1911 at the Gerzeh cemetery, a burial site approximately 70km south of
    Cairo. Dating from 3350 to 3600BC, thousands of years before Egypt’s
    Iron Age, the bead analysed was originally assumed to be from a
    meteorite owing to its composition of nickel-rich iron. But this
    hypothesis was challenged in the 1980s when academics proposed that
    much of the early worldwide examples of iron use originally thought to
    be of meteorite-origin were actually early smelting attempts.

    Subsequently, the Gerzeh bead, still the earliest discovered use of
    iron by the Egyptians, was loaned by the Manchester Museum to the OU
    and the University of Manchester’s School of Materials for further
    testing. Researchers used a combination of the OU’s electron
    microscope and Manchester’s X-Ray CT scanner to demonstrate that the
    nickel-rich chemical composition of the bead confirms its meteorite



  • ljk June 17, 2013, 9:26

    Earth-Passing Asteroid is “An Entirely New Beast”

    by Jason Major on June 17, 2013

    On the last day of May 2013 asteroid 1998 QE2 passed relatively closely by our planet, coming within 6 million kilometers… about 15 times the distance to the Moon. While there was never any chance of an impact by the 3 km-wide asteroid and its surprise 750 meter satellite, astronomers didn’t miss out on the chance to observe the visiting duo as they soared past as it was a prime opportunity to learn more about two unfamiliar members of the Solar System.

    By bouncing radar waves off 1998 QE2 from the giant dish at the Arecibo Observatory in Puerto Rico, researchers were able to construct visible images of the asteroid and its ocean-liner-sized moon, as well as obtain spectrum data from NASA’s infrared telescope in Hawaii.

    What they discovered was quite surprising: QE2 is nothing like any asteroid ever seen near Earth.

    Full article here:


  • ljk August 2, 2013, 20:29


    FRIDAY, AUGUST 2, 2013

    Asteroid pinpointed as likely source of Russian meteor

    Who’s been taking potshots at Earth? A new study shows how a 200-metre-wide cluster of rocks, first spotted by scientists in 2011, could have spawned the Chelyabinsk meteor which exploded over Russia earlier this year. If correct, that means we may need to watch out for further impacts from other fragments of the cluster, which are still at large, in orbit around the sun. The meteor that exploded over Russia on 15 February, scattering debris across the Chelyabinsk region and injuring hundreds, came as a complete surprise. Since then researchers have traced it to the Apollo asteroid family, but no one had matched it to a particular member of the group.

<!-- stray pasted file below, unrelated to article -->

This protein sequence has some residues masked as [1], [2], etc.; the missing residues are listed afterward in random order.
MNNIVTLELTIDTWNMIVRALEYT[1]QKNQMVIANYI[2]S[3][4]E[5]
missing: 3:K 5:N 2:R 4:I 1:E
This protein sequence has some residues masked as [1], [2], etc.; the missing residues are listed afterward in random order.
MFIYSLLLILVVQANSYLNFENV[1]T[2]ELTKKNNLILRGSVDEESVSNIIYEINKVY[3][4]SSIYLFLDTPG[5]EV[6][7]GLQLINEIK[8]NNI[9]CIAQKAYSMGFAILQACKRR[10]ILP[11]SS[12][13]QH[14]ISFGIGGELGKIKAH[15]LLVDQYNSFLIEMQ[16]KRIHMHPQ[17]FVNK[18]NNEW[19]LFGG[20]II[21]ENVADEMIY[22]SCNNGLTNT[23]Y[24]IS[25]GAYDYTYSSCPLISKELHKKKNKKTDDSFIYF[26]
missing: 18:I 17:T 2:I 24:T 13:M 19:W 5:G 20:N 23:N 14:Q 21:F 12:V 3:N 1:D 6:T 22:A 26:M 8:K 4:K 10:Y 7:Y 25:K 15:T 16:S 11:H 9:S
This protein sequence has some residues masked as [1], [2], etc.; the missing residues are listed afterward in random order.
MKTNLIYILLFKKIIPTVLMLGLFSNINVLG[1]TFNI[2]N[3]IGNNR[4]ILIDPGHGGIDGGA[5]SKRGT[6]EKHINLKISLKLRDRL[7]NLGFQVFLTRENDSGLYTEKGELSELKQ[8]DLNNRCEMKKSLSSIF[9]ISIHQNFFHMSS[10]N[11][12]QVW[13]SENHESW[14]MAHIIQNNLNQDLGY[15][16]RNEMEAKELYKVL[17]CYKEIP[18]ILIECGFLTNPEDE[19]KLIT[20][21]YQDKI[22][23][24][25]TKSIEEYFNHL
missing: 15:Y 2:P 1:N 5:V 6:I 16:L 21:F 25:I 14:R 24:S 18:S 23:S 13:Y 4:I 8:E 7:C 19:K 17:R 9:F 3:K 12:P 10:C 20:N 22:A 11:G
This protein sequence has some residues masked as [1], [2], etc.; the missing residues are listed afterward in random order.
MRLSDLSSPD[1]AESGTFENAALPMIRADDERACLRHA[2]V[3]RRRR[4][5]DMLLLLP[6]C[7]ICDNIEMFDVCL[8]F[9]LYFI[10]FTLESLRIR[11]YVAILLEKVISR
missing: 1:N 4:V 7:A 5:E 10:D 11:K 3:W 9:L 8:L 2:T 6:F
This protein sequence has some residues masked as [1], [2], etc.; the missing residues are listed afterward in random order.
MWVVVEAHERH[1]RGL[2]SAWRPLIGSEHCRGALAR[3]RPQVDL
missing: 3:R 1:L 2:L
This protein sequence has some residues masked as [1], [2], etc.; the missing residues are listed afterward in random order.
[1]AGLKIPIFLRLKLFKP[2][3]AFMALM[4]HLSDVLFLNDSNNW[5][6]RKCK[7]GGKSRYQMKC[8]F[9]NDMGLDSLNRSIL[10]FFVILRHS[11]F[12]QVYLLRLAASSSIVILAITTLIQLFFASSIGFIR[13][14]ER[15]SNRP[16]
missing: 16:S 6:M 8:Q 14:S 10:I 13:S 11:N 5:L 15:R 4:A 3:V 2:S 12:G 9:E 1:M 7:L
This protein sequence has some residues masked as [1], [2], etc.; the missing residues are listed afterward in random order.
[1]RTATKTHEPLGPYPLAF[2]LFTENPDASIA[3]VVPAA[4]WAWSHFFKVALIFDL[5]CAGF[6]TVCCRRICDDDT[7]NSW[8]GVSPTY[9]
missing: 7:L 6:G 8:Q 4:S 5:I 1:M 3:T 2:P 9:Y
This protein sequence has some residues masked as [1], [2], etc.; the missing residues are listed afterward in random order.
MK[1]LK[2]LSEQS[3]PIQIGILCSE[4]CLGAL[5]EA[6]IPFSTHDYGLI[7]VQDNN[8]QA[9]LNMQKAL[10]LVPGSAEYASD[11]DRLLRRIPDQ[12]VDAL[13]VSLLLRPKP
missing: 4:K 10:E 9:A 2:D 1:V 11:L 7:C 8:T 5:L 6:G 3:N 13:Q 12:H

Now Carlos de la Fuente Marcos and his brother Raul, both of the Complutense University of Madrid, Spain, are pointing the finger at asteroid 2011 EO40. Roughly 200 metres wide, it is a rock – or cluster of rocks – previously listed as potentially hazardous by the International Astronomical Union’s Minor Planet Center in Cambridge, Massachusetts.

    Rubble pile

    First the pair used a computer simulation to create hypothetical orbital paths around the sun that would have intersected with Earth at the time that the meteor hit. Then they searched a database of known asteroids for ones that could have produced rocks that follow those orbits . The closest match was with 2011 EO40.

    Most asteroids aren’t solid rocks but rather rock clusters that have been gradually fragmenting for eons. “Most asteroids are rubble piles, very fragile,” says Carlos. So the brothers also simulated the disintegration of an object the size of 2011 EO40 and showed that it could fragment to produce a Chelyabinsk-size object that would impact with Earth at the correct time.

    Future observations of 2011 EO40 could help confirm it as the Chelyabinsk parent. Analysing the light bouncing off it would let us match its composition to fragments of the meteorite collected in Russia. Sending a probe to bring back samples of the asteroid is the only way to be sure, but that is a hugely expensive mission that is unlikely to happen. “The cheap but not fully conclusive approach will have to suffice for the time being,” says Carlos.

    Asteroid census

    If 2011 EO40 really is Chelyabinsk’s parent, future observations should also help us predict if Chelyabinsk has any siblings still in orbit that might also pose a threat to Earth, says Carlos. “Having a precise census of this population can help us predict similar impacts in the future.”

    Jorge Zuluaga of the University of Antioquia in Colombia, who traced the Chelyabinsk meteor to the Apollo asteroid family, cautions that EO40 2011 has yet to be confirmed as the parent. And even it is, he is not too worried about it spawning further impacts.

    “I don’t think this particular asteroid is more hazardous than others in the MPC list,” he says. He also points out that the asteroid itself isn’t on a direct collision course with Earth, in any case.

    Meanwhile, other researchers are working to piece together the orbit of the Chelyabinsk meteor by different methods. One recent study by Simon Proud of the University of Copenhagen, Denmark, unearthed satellite pictures that show what the meteor looked like from space as it streaked through our atmosphere (see image).

    Credit: newscientist.com